The finding that the determinant of rapid turnover of furin is contained within the luminal domain was unexpected because most lysosomal targeting determinants identified to date map to cytosolic domains (Mellman, 1996; Marks et al., 1997). A possible explanation for our observations was that the luminal domain of furin harbored a specific sorting signal for targeting to lysosomes. Alternatively, delivery of furin to lysosomes could be mediated by a change in the physical-chemical properties of the protein at the TGN or at some post-TGN compartment. We decided to examine the aggregation state of furin, because formation of high molecular weight aggregates has been proposed to contribute to protein retention within the ER lumen (for review see Rose and Doms, 1988; Hurtley and Helenius, 1989) and to precede the nonlysosomal degradation of various proteins (Delahunty et al., 1993; Bonnerot et al., 1994). Furthermore, aggregation has been implicated in diverting proteins from the TGN to the regulated secretory pathway (for review see Bauerfeind and Huttner, 1993).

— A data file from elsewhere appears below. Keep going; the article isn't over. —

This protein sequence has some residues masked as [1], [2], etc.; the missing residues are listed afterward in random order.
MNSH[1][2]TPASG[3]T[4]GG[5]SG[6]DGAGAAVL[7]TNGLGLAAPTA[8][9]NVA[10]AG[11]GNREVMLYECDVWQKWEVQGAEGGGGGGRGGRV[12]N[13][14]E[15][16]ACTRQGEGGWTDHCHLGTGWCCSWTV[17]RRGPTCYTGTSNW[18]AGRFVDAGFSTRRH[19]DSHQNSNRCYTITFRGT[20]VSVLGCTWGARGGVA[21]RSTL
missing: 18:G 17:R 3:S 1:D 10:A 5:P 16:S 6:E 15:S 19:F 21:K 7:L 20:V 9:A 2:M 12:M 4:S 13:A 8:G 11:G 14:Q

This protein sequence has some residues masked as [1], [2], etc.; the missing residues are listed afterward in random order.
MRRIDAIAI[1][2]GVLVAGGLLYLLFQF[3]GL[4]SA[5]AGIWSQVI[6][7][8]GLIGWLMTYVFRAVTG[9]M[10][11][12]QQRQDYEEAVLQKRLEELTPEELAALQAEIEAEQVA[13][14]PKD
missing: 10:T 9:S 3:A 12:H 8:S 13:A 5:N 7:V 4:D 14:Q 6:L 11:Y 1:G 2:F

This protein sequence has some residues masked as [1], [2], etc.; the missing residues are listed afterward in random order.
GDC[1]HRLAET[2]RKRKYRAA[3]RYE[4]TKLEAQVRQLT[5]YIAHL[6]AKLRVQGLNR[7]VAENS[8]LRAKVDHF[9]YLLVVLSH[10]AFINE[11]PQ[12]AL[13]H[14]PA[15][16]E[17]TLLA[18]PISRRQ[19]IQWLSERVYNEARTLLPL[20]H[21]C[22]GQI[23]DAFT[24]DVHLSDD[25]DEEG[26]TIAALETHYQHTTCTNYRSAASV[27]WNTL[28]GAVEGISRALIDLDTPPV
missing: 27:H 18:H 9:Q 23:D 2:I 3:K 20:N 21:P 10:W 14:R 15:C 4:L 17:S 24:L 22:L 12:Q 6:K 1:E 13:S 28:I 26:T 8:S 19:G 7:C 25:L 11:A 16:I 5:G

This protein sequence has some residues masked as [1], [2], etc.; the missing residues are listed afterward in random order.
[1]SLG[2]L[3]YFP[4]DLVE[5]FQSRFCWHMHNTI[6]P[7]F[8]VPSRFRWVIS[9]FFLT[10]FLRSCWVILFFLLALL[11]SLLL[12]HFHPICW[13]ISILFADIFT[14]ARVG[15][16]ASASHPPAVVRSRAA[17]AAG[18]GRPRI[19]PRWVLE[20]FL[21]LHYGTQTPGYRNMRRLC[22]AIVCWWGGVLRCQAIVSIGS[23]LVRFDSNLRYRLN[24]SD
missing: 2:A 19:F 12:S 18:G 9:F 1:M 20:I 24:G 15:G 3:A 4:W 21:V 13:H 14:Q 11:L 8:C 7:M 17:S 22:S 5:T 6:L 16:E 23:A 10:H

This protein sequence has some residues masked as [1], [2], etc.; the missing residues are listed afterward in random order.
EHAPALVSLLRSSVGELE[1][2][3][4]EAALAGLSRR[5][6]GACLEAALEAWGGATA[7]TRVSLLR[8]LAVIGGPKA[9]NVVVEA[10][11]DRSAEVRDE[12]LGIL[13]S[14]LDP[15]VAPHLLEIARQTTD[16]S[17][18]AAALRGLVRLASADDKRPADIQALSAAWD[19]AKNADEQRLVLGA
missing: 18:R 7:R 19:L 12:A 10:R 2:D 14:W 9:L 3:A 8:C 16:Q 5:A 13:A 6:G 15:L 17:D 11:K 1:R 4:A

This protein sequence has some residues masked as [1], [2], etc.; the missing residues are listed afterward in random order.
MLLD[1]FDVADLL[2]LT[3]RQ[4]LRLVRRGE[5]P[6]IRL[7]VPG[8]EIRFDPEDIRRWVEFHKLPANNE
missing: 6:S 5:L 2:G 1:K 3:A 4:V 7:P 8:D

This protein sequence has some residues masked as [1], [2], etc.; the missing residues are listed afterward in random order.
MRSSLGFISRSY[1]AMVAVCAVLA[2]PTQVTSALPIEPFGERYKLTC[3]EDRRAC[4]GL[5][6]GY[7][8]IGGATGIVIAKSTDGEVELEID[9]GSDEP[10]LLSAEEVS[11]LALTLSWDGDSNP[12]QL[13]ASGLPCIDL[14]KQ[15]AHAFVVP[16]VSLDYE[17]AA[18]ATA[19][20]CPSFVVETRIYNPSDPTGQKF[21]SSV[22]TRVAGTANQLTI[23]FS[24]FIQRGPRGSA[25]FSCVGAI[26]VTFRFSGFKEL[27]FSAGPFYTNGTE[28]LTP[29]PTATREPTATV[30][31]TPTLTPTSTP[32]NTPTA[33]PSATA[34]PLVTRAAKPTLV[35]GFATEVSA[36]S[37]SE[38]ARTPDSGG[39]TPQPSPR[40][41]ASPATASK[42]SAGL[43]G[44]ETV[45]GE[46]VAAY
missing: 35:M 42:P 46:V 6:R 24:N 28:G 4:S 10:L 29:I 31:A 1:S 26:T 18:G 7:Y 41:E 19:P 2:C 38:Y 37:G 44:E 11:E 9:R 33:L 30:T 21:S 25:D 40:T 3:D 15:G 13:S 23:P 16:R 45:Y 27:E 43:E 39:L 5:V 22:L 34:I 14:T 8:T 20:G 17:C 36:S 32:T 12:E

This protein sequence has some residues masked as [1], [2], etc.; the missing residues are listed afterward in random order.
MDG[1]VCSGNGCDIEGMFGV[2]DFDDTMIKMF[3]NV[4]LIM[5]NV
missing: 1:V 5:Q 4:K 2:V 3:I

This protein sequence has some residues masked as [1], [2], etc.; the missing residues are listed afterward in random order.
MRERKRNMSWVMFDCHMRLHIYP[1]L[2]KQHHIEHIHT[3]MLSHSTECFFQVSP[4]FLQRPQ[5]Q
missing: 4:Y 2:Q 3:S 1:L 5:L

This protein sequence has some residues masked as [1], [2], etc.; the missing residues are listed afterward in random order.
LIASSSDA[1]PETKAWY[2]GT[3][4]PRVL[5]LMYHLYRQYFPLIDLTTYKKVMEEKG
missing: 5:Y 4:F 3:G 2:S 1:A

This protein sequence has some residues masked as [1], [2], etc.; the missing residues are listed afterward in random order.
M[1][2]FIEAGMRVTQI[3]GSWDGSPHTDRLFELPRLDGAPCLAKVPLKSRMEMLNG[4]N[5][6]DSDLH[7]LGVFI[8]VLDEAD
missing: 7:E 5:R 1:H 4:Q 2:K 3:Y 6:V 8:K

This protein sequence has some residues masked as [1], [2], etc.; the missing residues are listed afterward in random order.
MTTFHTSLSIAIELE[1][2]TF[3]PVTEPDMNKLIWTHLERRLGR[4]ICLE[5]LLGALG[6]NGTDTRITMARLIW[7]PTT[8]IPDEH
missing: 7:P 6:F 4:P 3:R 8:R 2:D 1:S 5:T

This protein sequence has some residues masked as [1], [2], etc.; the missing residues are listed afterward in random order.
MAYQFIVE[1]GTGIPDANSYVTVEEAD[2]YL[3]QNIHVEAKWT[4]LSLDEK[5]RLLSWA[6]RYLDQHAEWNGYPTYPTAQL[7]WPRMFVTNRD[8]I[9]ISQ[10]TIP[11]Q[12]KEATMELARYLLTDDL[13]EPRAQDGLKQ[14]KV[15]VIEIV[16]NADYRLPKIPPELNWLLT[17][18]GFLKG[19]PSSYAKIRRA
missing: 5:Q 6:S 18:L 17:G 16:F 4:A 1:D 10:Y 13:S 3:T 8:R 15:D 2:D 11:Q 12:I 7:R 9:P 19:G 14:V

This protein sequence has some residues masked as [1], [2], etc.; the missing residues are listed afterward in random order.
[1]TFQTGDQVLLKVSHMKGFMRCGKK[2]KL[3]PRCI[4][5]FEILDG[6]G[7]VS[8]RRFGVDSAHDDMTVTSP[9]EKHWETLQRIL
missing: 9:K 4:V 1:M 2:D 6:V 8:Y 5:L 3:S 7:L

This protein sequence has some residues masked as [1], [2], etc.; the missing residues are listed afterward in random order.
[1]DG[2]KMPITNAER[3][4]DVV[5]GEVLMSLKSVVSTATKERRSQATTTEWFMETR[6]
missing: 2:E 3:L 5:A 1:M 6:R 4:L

The aggregation state of various furin and Tac constructs was analyzed by sedimentation velocity on sucrose gradients (Martin and Ames, 1961). Newly synthesized furin-FLAG sedimented with a size compatible with it being a small oligomer (i.e., a dimer or a trimer [The type of gradient used in this study was optimized for detecting aggregates and not for obtaining accurate measurements of the size of small oligomers.]) (Fig. 6,A). A more accurate estimation of the size of newly synthesized furin was obtained by chemical cross-linking with DTSSP, an agent having a cleavable disulfide bridge (Fig. 7). Substantial fractions of pulse-labeled furin-HA (Fig. 7,A, arrow) and furin-FLAG (Fig. 7,B, arrow) were cross-linked into an ∼200-kD species, suggesting that newly synthesized ∼100-kD furin polypeptide assembles into a homodimer. Only a fraction of furin-FLAG survived after a 4-h chase (Fig. 6,B); its size, as estimated by sedimentation velocity analysis, was similar to that observed after the pulse (Fig. 6,A). Strikingly, chasing in the presence of 50 mM NH4Cl, resulted in accumulation of high molecular weight aggregates migrating all the way to the bottom of the gradient (Fig. 6,C, bracket). Both the ∼100-kD membrane-bound form of furin and an ∼80-kD soluble, luminal form of furin that accumulates in the presence of 50 mM NH4Cl (Bosshart et al., 1994) were similarly aggregated. The accumulation of high molecular weight aggregates of furin-FLAG after a 4-h chase in the presence of 50 mM NH4Cl could also be detected by cross-linking with DTSSP (Fig. 7,B, bracket). Some of the cross-linked aggregates were so large that they remained at the top of the stacking gel under nonreducing conditions (Fig. 7 B).